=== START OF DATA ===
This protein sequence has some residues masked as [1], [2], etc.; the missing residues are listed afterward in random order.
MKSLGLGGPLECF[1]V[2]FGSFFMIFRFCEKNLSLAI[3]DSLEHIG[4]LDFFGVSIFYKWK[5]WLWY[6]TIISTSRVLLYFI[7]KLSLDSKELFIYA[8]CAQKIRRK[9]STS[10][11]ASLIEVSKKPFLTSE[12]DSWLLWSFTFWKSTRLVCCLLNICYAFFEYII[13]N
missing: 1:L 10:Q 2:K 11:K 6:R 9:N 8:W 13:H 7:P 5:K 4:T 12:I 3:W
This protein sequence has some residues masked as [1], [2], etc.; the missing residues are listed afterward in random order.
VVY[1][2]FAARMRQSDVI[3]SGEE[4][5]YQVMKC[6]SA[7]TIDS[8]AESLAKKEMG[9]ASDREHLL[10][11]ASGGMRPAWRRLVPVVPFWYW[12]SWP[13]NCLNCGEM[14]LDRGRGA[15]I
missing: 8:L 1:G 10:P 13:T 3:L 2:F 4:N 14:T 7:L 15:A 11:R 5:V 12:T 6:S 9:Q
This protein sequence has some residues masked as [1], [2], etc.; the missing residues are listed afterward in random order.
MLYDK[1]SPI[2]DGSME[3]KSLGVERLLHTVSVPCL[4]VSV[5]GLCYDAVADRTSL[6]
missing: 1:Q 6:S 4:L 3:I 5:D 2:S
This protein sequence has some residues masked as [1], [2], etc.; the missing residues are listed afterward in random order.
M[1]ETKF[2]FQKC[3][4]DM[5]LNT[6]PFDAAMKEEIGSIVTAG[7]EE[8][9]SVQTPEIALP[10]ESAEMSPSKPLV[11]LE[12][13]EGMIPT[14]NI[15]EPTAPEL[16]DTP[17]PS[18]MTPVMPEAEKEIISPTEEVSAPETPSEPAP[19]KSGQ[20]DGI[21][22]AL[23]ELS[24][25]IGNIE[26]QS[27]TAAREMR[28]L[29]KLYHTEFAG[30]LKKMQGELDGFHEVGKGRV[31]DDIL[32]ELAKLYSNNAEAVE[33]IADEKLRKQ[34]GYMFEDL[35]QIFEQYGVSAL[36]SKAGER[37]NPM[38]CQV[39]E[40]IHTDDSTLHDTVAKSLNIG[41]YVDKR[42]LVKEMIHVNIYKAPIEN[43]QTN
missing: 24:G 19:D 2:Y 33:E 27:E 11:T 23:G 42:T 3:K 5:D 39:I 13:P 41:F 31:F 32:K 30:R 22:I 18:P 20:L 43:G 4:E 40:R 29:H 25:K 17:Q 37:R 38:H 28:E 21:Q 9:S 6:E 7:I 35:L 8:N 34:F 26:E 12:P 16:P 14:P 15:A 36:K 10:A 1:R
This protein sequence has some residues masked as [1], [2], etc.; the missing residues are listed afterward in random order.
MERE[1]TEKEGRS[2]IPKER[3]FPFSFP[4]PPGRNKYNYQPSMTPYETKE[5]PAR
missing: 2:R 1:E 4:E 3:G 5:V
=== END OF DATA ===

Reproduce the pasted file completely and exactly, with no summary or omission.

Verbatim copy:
This protein sequence has some residues masked as [1], [2], etc.; the missing residues are listed afterward in random order.
MKSLGLGGPLECF[1]V[2]FGSFFMIFRFCEKNLSLAI[3]DSLEHIG[4]LDFFGVSIFYKWK[5]WLWY[6]TIISTSRVLLYFI[7]KLSLDSKELFIYA[8]CAQKIRRK[9]STS[10][11]ASLIEVSKKPFLTSE[12]DSWLLWSFTFWKSTRLVCCLLNICYAFFEYII[13]N
missing: 1:L 10:Q 2:K 11:K 6:R 9:N 8:W 13:H 7:P 5:K 4:T 12:I 3:W
This protein sequence has some residues masked as [1], [2], etc.; the missing residues are listed afterward in random order.
VVY[1][2]FAARMRQSDVI[3]SGEE[4][5]YQVMKC[6]SA[7]TIDS[8]AESLAKKEMG[9]ASDREHLL[10][11]ASGGMRPAWRRLVPVVPFWYW[12]SWP[13]NCLNCGEM[14]LDRGRGA[15]I
missing: 8:L 1:G 10:P 13:T 3:L 2:F 4:N 14:T 7:L 15:A 11:R 5:V 12:T 6:S 9:Q
This protein sequence has some residues masked as [1], [2], etc.; the missing residues are listed afterward in random order.
MLYDK[1]SPI[2]DGSME[3]KSLGVERLLHTVSVPCL[4]VSV[5]GLCYDAVADRTSL[6]
missing: 1:Q 6:S 4:L 3:I 5:D 2:S
This protein sequence has some residues masked as [1], [2], etc.; the missing residues are listed afterward in random order.
M[1]ETKF[2]FQKC[3][4]DM[5]LNT[6]PFDAAMKEEIGSIVTAG[7]EE[8][9]SVQTPEIALP[10]ESAEMSPSKPLV[11]LE[12][13]EGMIPT[14]NI[15]EPTAPEL[16]DTP[17]PS[18]MTPVMPEAEKEIISPTEEVSAPETPSEPAP[19]KSGQ[20]DGI[21][22]AL[23]ELS[24][25]IGNIE[26]QS[27]TAAREMR[28]L[29]KLYHTEFAG[30]LKKMQGELDGFHEVGKGRV[31]DDIL[32]ELAKLYSNNAEAVE[33]IADEKLRKQ[34]GYMFEDL[35]QIFEQYGVSAL[36]SKAGER[37]NPM[38]CQV[39]E[40]IHTDDSTLHDTVAKSLNIG[41]YVDKR[42]LVKEMIHVNIYKAPIEN[43]QTN
missing: 24:G 19:D 2:Y 33:E 27:E 11:T 23:G 42:T 3:K 5:D 39:I 13:P 41:F 31:F 32:K 30:R 22:I 18:P 20:L 43:G 4:E 40:R 29:H 25:K 17:Q 37:R 38:H 28:E 21:Q 9:S 6:E 7:I 35:L 8:N 34:F 26:E 12:P 16:P 14:P 15:A 36:K 10:A 1:R
This protein sequence has some residues masked as [1], [2], etc.; the missing residues are listed afterward in random order.
MERE[1]TEKEGRS[2]IPKER[3]FPFSFP[4]PPGRNKYNYQPSMTPYETKE[5]PAR
missing: 2:R 1:E 4:E 3:G 5:V